Complex carbohydrates refer mainly to starchy vegetables such as: Squash, yucca, taro root, and yams. A half-cup (64 grams), cooked serving of any of these veggies offers 15 grams of complex starch carbohydrates. Your digestive tract will quickly convert the starch into glucose to fuel the muscles and subsequently the body, and deposit the rest as glycogen in the muscle just trained.
The high fiber content results in an even slower rise in blood glucose and insulin levels, an effect that can last for hours after eating. Research shows that lower blood insulin levels are associated with greater oxidation of fatty acids during exercise and reduced degradation of muscle glycogen– both important factors in fat burning and muscle building.
It is noteworthy to say that after strenuous exercise that depletes the body’s fuel stores, early intake of carbohydrate is essential because it provides an immediate source of replenishment to the muscle, while also taking advantage of the increased insulin sensitivity to drive the carbs into skeletal muscle. If you were to have a daily cheat meal – scientifically speaking directly after an intense resistance training session would be the best time to have it, as the muscles are hanging for a source of carbohydrate to replenish the used up glycogen, a simple sugar will supply that need very fast and effectively, just don’t go overboard or you’ll store the extra sugar as fat! You’ll have to experiment with your own body to find your perfect post-workout carb feed to know what is best for YOU!
The big challenge in Body Re-comping is the individual requires a restricted or calorie-deficit diet to induce a fat-burning state, while sustaining the body’s strength and conditioning for a consistent workout routine and capacity to gain muscle mass. Unless one goes on a calorie maintenance daily intake and uses a product such as Decavar (MK2866), Stanazine (S4) or Hyper Lean (SR9009) – these are all great Re-composition tools to put in your supplement arsenal to be successful in your re-composition mission.
Optimising Advanced Scientific Supplementation
If you find it tough to eat below your daily caloric requirement, maximising the benefits of proper supplementation may just be your lifesaver as far as re-comping goes.
These supplements will not only facilitate fat loss, they are also designed toward directing glucose particles to fuel and develop muscle tissues instead of your food intake being converted into fat deposits. Cardarine GW-0742 is a PPAR-δ agonist, which regulates fat oxidation, ultimately used in gluconeogenesis, which in turn promotes skeletal muscle growth.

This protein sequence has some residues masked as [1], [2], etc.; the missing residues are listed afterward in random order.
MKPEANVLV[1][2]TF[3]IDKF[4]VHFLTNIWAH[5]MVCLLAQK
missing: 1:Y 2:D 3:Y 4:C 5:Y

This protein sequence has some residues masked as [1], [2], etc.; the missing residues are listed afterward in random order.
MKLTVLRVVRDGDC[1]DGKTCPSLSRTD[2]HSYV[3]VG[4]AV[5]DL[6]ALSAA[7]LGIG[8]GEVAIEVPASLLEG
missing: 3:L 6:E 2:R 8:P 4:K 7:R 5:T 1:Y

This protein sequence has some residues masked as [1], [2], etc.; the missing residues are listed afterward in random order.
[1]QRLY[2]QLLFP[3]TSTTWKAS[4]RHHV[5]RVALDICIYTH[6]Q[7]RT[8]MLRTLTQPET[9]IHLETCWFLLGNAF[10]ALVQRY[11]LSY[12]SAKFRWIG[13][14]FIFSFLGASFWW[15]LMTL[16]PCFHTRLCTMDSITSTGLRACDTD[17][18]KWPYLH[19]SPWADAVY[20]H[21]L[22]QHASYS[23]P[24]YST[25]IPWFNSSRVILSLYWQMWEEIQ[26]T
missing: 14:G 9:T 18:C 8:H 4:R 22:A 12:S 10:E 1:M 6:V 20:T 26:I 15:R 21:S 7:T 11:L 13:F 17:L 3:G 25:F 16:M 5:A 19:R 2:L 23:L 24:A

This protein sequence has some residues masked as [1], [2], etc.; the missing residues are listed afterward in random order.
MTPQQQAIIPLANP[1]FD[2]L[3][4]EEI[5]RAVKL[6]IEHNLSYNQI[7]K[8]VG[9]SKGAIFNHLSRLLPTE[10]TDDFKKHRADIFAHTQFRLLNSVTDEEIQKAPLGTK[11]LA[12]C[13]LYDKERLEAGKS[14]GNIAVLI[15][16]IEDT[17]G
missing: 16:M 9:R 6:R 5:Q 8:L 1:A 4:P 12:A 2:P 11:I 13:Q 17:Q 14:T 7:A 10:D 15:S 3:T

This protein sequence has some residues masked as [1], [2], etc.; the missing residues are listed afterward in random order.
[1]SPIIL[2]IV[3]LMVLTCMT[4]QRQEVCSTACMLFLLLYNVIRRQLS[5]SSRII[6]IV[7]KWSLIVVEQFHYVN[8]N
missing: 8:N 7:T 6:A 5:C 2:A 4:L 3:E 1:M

Supplements that improve Insulin Sensitivity are a vital component in the body transformation mission. Magnesium is a proven natural insulin sensitizer, efficiently improving insulin sensitivity and glucose tolerance. Alpha Lipoic Acid is another supplement to further research for insulin sensitisation. ALA is an important antioxidant that lowers triglyceride (fat) accumulation in skeletal muscle by activating AMPK to optimize insulin function and enhance nutrient storage.
Another factor to focus on for body recomping is to increase your metabolic rate by facilitating the pathways the body use to burn calories. Supplements such as Hyperlean SR9009 prevents the storage of fat tissue by improving glucose and fatty acid oxidation to support skeletal muscle development. This REV-ERB α and β agonist fires up your metabolic rate to break down fatty deposits while simultaneously increasing lean muscle bulk. And this peoples is part I of Body Re-composition and direct application into your lifestyle regime. Take it onboard and physically apply it, or don’t either way you now know Part I of Elite Sarms re-comping science.
Stay tuned for next weeks conclusion about the story of your body…….
In part 2 of this article, we will explore:
1. The Art and Science of Carb Cycling
2. Carb Cycling on Motivation and Other Benefits
3. How to Use your Cheat Meals to Burn fat
4. The 2-type Carbohydrate Protocol
5. Exercise Intensity and Volume during a Recomp